MP warns changes in Westminster seat boundaries will hit unionist voters
A leading Democratic Unionist has accused electoral chiefs of taking a machete to Northern Ireland's Westminster seats.
Nigel Dodds, the party's North Belfast MP, lashed out at proposals to cut the number of seats in the city from four to three and warned changes will have a detrimental effect on unionist representation.
Northern Ireland is to see its number of MPs fall from 18 to 17 at the next election.
Mr Dodds is likely to be one of the high-profile politicians in a dog-fight for electoral survival if the redrawn constituency boundaries go ahead as proposed.
And he warned voters to be under no illusion about the changes.
"It will drastically affect voters and will change the political make-up in Northern Ireland significantly," the DUP deputy leader and director of elections said.
The DUP claimed the new constituency maps are the biggest electoral shake-up since 1983.
As well as carving Belfast in to three Westminster seats for the east, north-west and south-west, they include redrawing and renaming constituencies seats outside the city, provisionally called Dalriada, Glenshane, North Tyrone, Upper Bann and Blackwater, West Antrim and West Down.
Another eight would retain their names - East Antrim, Fermanagh and South Tyrone, Foyle, Newry and Armagh, North Down, South Antrim, South Down, and Strangford - but see slight changes to boundaries.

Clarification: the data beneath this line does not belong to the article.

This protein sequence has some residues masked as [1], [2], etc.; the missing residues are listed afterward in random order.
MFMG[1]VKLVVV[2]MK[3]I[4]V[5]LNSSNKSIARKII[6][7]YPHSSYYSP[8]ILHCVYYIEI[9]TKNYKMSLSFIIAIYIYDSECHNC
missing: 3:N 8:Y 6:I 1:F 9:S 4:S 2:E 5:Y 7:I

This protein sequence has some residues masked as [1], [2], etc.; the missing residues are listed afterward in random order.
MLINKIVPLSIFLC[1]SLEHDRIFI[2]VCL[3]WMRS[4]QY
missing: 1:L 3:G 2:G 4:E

Mr Dodds said: "We need to make sure everyone is fairly represented. This is something no elected representative would disagree with.
"However, these boundary commission proposals will have a detrimental effect on unionist representation. The proposals do not take into consideration the natural hinterlands of many major cities and towns in Northern Ireland. That is something which is of particularly concern as these shape communities."
The review is part of a wider plan to reduce MP numbers from 650 to 600 by the time of the next election in May 2020.
The public will be given a chance to air their views on the changes before any revisions are published in early 2018 with the final proposals not due until October 2018.
Four public hearings are planned during October in Ballymena, Omagh, Belfast and Portadown to let voters have their say.
Mr Dodds urged voters to have their say.
" This fight is now about making sure their voice is heard and that they have strong representation when it comes to health, education and jobs - the bread and butter issues that matter to many people across the province," he said.
Commissions for England and Wales are due to report on September 13 and the proposals for Scotland are due mid-October.
A media consortium comprising the BBC, ITV News, Sky News and the Press Association has commissioned Professors Colin Rallings and Michael Thrasher of the Elections Centre at Plymouth University to calculate a set of detailed "official" notional results showing how the new parliamentary constituencies might have behaved if they had been in place at the 2015 general election.
These calculations, which can only be completed once the final proposals are known, will form the baseline for reporting 2020 general election results and statistics.